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Diaz Dishes on Showbiz & Shoe Biz

Candid comments from PLV Studio’s new artistic director, Cameron Diaz.

Cameron Diaz sat down with Footwear News recently to talk about her new role as artistic director of PLV Studio and her work on the firm’s Pour La Victoire footwear line.
 
FULL STORY: Cameron Diaz’s Big Reveal >>

But she also weighed in on a few personal topics, including her first pair of heels.

Her earliest shoe memory:
“I bought my first pair of heels for 50 cents at a yard sale. I was going around with my grandma when I was 11 years old, and I bought this little pair of inch-and-a-half heels. It was the 1980s mind you — they were pointy toe and had a cuff that came down. I was obsessed with them and I wore them to school one day. I got sent home because I was wearing heels and I had eyeliner on.”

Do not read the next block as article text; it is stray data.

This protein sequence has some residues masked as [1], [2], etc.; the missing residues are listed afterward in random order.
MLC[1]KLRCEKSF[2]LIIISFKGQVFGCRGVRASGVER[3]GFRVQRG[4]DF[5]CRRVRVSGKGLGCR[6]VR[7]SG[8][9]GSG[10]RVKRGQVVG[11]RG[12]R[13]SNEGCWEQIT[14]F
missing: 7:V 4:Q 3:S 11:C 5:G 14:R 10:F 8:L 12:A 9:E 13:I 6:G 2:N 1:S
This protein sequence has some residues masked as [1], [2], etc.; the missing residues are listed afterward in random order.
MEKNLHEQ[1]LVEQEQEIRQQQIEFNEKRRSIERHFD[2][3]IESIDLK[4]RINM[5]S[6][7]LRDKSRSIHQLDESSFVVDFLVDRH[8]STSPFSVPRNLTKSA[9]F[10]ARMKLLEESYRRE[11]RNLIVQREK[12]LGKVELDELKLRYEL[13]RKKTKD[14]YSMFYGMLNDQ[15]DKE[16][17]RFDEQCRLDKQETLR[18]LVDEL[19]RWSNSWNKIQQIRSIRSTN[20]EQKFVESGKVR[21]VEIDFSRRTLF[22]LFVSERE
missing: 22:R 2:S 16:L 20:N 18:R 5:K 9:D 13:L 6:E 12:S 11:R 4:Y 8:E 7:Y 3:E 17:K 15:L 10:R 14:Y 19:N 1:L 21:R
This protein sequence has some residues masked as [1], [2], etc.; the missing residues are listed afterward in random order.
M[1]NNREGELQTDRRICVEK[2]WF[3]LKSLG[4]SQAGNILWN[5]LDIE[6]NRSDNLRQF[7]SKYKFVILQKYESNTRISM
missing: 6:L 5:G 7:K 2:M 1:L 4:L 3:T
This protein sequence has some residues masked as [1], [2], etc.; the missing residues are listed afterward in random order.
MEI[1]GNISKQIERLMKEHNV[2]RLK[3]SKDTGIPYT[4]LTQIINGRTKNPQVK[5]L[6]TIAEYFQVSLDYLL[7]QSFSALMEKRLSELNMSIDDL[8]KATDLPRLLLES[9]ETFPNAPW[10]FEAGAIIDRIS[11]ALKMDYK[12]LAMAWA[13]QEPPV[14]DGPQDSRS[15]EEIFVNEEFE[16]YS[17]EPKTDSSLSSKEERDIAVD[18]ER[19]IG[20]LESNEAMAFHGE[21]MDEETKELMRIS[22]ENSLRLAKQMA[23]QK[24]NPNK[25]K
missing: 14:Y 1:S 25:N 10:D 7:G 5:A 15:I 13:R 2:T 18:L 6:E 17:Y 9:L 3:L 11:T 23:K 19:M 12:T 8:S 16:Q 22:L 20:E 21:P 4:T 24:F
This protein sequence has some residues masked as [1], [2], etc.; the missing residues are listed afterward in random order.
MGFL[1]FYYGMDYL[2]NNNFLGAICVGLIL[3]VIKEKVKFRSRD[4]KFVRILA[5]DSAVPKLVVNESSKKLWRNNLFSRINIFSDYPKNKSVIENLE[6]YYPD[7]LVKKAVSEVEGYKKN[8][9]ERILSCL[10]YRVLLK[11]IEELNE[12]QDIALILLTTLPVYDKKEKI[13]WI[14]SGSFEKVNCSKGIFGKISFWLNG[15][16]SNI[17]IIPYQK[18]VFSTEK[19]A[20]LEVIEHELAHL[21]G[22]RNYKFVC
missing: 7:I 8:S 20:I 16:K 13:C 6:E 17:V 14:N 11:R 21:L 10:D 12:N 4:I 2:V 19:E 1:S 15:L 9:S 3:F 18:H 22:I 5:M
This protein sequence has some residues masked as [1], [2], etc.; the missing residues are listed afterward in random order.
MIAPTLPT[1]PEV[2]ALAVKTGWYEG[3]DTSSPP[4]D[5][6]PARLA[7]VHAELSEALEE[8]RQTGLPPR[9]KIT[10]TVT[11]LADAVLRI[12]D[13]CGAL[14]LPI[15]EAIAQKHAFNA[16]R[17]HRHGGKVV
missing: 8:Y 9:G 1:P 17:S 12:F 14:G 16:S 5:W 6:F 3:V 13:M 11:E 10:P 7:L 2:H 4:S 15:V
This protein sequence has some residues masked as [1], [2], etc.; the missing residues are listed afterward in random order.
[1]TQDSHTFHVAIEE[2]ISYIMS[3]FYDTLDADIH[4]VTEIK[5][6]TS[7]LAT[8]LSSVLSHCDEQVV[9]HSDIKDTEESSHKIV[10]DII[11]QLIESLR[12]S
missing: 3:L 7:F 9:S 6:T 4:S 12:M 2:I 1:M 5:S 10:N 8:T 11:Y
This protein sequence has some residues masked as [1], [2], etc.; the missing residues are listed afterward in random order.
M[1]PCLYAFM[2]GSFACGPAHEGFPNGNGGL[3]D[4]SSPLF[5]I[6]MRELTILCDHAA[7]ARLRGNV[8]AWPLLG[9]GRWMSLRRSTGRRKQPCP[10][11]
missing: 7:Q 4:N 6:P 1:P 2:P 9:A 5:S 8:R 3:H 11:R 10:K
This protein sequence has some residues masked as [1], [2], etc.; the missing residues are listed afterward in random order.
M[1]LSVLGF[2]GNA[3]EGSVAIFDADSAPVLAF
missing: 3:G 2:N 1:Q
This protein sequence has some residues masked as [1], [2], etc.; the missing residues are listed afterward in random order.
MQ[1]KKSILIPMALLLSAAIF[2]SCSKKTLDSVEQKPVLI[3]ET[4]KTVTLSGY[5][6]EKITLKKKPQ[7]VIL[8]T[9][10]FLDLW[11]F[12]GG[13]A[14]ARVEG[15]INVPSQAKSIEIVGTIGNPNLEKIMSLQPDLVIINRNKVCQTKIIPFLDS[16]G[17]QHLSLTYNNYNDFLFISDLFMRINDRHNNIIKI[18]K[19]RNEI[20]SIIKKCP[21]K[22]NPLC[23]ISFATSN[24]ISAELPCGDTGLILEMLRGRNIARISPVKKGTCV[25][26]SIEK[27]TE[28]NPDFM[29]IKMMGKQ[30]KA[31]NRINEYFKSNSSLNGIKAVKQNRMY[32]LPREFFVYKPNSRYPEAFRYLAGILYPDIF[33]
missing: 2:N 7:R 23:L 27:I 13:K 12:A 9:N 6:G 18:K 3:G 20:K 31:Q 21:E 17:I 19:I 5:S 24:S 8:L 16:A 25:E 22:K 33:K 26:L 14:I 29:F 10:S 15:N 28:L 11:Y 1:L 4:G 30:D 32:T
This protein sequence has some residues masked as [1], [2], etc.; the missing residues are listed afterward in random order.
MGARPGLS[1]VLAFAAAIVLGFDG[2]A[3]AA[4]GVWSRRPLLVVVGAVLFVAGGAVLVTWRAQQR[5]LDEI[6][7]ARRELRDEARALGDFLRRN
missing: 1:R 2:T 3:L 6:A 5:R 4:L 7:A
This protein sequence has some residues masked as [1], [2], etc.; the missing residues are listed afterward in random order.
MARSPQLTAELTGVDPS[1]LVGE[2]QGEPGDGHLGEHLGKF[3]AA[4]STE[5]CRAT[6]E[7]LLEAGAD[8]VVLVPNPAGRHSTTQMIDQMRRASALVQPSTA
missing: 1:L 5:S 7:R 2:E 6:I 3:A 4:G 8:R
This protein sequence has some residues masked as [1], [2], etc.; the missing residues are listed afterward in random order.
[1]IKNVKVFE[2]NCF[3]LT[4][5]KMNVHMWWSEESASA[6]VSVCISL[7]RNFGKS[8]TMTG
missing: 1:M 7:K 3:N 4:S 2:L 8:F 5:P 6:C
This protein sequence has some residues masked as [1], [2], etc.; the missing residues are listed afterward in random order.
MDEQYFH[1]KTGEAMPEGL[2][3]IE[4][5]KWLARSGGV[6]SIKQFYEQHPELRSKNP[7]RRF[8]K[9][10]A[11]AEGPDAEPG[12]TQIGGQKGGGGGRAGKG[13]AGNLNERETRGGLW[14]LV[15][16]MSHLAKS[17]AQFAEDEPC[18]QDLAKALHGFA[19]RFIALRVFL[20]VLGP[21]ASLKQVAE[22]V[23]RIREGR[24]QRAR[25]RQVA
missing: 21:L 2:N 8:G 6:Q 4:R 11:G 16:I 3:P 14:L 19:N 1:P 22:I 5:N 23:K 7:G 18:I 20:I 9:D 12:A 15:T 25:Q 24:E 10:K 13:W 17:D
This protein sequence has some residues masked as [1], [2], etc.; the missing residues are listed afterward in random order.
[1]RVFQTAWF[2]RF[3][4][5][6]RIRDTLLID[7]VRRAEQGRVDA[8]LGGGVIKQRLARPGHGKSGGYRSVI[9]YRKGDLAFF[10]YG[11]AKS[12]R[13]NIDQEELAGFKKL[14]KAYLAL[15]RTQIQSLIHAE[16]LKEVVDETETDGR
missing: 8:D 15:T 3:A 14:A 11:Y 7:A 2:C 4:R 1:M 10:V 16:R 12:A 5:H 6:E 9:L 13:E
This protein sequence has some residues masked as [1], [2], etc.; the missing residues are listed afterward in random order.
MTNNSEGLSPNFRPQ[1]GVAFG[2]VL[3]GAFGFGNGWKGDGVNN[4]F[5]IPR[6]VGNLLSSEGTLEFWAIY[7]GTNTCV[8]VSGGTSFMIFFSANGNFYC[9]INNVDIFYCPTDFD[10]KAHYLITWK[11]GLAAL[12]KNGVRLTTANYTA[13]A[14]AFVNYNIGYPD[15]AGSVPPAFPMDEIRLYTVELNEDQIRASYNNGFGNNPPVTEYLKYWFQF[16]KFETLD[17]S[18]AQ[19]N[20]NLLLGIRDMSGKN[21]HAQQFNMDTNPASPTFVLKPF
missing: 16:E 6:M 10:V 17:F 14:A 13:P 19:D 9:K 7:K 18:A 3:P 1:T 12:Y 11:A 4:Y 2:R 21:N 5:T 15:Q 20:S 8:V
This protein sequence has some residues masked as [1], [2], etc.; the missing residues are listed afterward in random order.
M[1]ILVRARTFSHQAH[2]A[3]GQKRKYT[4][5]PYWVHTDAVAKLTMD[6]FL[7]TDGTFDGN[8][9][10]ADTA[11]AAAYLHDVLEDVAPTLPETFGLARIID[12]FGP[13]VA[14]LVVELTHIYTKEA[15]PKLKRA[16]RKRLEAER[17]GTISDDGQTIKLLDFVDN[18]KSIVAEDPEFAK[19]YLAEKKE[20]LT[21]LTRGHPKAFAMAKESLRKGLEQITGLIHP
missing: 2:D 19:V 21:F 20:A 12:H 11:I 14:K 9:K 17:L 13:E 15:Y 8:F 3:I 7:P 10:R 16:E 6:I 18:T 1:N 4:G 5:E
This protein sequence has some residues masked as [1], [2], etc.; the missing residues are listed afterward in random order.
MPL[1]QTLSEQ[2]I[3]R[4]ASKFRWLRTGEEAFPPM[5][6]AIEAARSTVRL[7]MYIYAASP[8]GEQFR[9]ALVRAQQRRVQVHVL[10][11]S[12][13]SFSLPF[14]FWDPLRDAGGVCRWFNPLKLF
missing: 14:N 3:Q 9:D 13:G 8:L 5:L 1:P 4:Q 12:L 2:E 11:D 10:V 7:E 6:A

Movie magic:
“What’s funny is that for a movie called ‘In Her Shoes,’ they didn’t have a budget for the shoes that I was going to be coveting. I came to work with a duffel bag full of shoes so we could dress the closet. Almost all of those shoes shown were [ones] I brought from my closet.”

Being an angel:
“For both ‘Charlie’s Angels’ movies, we wore heels, ran in heels, did kung fu in heels. We weren’t pretending. Heel function is a very important thing for me.”

The biggest surprise about shoe biz:
“It’s a tremendous amount of work. Of course, I knew it would be a lot of work because everything we do at this level requires attention to detail — in getting product taken from beginning to end.”

Her greatest strengths:
“I understand branding. I understand marketing. I understand how to speak to people and get them to understand what something is. It’s fun to be able to do that with a design. When I wear something, I always want people to know that it represents me. I might be wearing a designer, but the look I’m showing represents who I am at that moment.”

Cameron Diaz the brand:
“There’s no brand plan. There’s never been a plan in my life. I’m a very present person. The only thing I do when I think about the future is to recognize that the choices I make at this moment [will define] my future. But I’m not thinking about the future. I’m only making the choice that makes sense to me in this moment.”

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